To live in the modern world, you need to understand social networks. That’s not the same as using them; you can understand them without using or wanting to use them, and you can quite happily use them without actually understanding how they work at all. In fact, I would suggest, most people do, and that ignorance is amongst the bigger problems facing the world today.
Fortunately, we have a good antidote to it, in Charles Arthur’s latest book “Social Warming: The dangerous and polarising effects of social media”. I think it is superb.
Arthur is a highly-respected writer and journalist of long standing, but it’s still quite an achievement to produce a book which is nicely written and enjoyable to read, yet simultaneously extremely serious and important.
The title draws an analogy with global warming: there’s no one single massive event that causes climate change: it’s the result of millions of small actions and interactions taking place all over the planet for an extended period. And the mechanisms which drive social networks, which make them tick, also seem mostly harmless at the level of individual interactions, but they too accumulate to have enormous impact. We remain in ignorance of them at our peril… until perhaps one day we’ll find things have gone too far.
The dramatic cover might lead you to think this is going to be a shocker: a breathtaking exposé of corporate evils, which you can only escape by banning Facebook from your life forever. In fact, however, it is a rational explanation of the algorithms social networks have found to be effective in driving ever-greater engagement of the audience (and hence ever-greater revenues for their shareholders). And it’s a journey through numerous examples of the impact these mechanisms have actually had in key situations in different parts of the world.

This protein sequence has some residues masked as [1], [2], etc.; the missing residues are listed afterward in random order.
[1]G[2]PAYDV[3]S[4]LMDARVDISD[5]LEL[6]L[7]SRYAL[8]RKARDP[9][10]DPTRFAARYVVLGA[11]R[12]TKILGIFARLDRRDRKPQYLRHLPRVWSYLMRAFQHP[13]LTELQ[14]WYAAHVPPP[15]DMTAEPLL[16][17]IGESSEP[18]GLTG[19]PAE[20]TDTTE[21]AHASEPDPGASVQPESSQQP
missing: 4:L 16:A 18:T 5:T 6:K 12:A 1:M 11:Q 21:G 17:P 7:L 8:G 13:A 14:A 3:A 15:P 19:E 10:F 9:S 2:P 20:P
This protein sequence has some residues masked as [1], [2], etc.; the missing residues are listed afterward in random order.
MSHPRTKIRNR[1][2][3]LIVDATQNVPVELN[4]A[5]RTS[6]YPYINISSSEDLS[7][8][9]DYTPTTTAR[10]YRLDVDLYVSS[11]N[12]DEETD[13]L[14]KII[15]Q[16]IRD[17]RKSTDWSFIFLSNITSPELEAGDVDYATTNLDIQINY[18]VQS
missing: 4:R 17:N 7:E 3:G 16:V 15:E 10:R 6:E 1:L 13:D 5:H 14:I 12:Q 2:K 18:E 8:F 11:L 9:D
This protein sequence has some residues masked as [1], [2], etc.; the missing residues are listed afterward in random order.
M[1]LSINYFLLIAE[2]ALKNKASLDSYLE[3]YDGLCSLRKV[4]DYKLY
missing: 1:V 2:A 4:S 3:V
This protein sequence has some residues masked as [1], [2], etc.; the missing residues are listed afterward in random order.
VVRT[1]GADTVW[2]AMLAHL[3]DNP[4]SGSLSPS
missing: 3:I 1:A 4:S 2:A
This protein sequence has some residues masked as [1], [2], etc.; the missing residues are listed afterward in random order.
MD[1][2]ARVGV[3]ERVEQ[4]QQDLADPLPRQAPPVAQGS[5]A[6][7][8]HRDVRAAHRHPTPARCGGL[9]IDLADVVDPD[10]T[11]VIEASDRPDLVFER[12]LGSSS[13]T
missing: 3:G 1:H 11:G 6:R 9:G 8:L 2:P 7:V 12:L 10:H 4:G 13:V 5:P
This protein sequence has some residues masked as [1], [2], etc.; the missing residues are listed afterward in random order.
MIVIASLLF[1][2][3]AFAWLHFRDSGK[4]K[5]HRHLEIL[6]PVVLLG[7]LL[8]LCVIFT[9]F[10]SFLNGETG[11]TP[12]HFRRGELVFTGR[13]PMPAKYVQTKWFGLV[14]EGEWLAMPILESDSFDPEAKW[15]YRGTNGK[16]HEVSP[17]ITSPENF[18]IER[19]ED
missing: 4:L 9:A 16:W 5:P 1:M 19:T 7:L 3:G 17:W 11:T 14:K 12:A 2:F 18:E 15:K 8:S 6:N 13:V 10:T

The phrase “required reading” is a somewhat clichéd one, and I don’t think I’ve ever used it before, but I think it may be appropriate here. Perhaps, though, I should moderate it a bit. This book should be considered required reading if you post to social networks, read social networks, have any close friends or family who use social networks, read papers or watch media where the journalists get information from social networks, meet people whose approach to global pandemics depends on what they read on social networks, live in a country where voting is heavily influenced by social networks, or have kids growing up in a world dominated by social networks.
The rest of you don’t need to read it.
‘Social Warming’ can be purchased from Amazon and many other sources, with hardback, Kindle and audiobook versions available now, and paperback to follow in the spring.